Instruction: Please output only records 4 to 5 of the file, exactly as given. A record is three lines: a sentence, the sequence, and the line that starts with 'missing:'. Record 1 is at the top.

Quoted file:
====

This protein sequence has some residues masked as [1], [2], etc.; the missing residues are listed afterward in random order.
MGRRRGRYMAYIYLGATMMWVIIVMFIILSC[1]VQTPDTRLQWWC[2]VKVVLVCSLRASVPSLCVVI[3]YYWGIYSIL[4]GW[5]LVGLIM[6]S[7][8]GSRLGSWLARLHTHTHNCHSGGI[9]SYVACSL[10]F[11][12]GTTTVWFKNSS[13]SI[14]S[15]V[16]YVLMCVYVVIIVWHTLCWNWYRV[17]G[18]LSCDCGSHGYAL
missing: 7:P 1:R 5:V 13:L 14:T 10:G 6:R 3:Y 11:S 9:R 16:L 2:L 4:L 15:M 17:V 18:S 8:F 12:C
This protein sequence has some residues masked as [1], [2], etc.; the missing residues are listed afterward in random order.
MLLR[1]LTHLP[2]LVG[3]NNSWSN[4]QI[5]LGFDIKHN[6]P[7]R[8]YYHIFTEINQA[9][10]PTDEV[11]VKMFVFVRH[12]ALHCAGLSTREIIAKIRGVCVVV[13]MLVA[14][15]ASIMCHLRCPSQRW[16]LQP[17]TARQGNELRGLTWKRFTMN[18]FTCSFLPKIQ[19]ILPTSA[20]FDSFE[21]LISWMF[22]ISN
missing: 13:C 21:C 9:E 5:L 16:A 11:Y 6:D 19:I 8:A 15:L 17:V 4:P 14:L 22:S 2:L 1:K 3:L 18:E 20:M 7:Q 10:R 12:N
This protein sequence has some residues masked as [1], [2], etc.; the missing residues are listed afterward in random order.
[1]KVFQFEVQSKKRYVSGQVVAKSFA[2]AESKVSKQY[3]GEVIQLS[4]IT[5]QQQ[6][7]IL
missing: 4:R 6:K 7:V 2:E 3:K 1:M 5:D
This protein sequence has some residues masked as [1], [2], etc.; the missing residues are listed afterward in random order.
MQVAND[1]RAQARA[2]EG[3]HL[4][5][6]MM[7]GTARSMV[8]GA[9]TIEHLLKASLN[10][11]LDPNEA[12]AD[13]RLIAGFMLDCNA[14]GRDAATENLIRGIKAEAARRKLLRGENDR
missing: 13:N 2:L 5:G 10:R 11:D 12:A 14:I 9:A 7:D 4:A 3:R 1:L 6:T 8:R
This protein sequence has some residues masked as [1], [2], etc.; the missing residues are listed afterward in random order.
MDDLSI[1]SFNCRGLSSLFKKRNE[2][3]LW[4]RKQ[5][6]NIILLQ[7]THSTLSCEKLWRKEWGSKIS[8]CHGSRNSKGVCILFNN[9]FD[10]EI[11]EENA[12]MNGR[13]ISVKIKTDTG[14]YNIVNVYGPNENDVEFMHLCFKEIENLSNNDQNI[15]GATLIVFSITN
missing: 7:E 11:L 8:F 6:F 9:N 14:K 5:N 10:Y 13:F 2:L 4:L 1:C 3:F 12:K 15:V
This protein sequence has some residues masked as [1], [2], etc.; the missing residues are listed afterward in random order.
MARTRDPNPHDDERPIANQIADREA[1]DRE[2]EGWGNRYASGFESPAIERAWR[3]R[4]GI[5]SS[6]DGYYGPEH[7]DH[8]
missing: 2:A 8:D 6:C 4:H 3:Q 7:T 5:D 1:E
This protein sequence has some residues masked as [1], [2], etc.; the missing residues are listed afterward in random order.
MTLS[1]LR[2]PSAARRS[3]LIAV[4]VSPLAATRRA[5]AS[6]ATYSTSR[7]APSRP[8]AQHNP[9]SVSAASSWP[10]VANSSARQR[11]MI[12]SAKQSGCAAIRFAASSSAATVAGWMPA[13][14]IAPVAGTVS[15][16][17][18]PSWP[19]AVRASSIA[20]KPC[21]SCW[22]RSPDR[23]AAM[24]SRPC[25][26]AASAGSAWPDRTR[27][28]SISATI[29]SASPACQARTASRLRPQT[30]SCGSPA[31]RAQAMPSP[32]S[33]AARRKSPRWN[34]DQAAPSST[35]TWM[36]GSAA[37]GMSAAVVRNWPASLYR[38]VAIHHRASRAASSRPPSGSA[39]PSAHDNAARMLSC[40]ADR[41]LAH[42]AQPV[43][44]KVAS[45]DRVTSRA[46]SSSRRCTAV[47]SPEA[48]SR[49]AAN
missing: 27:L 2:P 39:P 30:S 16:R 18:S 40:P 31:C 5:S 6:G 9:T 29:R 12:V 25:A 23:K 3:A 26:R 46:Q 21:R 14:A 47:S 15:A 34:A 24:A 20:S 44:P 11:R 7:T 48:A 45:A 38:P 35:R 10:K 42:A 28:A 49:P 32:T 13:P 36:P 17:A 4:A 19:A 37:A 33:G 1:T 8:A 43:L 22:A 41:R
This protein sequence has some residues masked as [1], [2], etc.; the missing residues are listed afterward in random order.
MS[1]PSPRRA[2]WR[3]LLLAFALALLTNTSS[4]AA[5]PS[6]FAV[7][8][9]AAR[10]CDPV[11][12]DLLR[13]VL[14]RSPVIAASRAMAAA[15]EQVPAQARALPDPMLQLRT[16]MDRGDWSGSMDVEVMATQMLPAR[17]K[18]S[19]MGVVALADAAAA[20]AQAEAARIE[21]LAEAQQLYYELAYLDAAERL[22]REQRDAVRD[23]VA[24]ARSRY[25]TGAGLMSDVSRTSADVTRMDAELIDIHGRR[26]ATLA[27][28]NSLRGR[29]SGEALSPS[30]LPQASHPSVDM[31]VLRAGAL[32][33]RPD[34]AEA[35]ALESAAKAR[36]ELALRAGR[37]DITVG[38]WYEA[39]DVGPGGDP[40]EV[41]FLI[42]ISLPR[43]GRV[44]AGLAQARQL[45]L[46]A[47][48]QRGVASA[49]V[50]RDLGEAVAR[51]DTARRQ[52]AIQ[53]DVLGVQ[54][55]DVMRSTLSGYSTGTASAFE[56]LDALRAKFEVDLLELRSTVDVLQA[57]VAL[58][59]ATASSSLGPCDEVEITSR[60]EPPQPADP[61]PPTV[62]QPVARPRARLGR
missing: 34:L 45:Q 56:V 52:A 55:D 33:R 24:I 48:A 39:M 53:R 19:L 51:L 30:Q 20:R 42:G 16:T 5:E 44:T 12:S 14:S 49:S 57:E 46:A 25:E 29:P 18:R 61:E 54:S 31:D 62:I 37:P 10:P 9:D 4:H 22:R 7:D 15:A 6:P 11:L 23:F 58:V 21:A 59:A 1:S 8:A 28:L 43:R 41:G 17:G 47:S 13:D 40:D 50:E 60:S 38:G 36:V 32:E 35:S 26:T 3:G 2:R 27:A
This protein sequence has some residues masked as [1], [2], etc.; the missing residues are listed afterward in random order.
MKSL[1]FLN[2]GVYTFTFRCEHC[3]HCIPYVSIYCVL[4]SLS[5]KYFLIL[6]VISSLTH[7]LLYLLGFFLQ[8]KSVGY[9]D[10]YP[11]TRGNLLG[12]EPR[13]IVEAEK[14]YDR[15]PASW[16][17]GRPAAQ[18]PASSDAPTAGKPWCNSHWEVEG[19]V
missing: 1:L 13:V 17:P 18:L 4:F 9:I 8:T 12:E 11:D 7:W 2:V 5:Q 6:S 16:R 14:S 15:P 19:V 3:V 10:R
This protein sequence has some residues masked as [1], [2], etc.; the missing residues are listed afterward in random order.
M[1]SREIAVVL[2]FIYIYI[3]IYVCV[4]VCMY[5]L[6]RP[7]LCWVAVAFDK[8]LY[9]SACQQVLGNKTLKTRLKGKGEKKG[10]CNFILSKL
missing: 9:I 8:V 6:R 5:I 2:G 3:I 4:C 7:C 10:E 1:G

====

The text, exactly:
This protein sequence has some residues masked as [1], [2], etc.; the missing residues are listed afterward in random order.
MQVAND[1]RAQARA[2]EG[3]HL[4][5][6]MM[7]GTARSMV[8]GA[9]TIEHLLKASLN[10][11]LDPNEA[12]AD[13]RLIAGFMLDCNA[14]GRDAATENLIRGIKAEAARRKLLRGENDR
missing: 13:N 2:L 5:G 10:R 11:D 12:A 14:I 9:A 7:D 4:A 3:R 1:L 6:T 8:R
This protein sequence has some residues masked as [1], [2], etc.; the missing residues are listed afterward in random order.
MDDLSI[1]SFNCRGLSSLFKKRNE[2][3]LW[4]RKQ[5][6]NIILLQ[7]THSTLSCEKLWRKEWGSKIS[8]CHGSRNSKGVCILFNN[9]FD[10]EI[11]EENA[12]MNGR[13]ISVKIKTDTG[14]YNIVNVYGPNENDVEFMHLCFKEIENLSNNDQNI[15]GATLIVFSITN
missing: 7:E 11:L 8:F 6:F 9:N 14:K 5:N 10:Y 13:F 2:L 4:L 1:C 3:F 12:K 15:V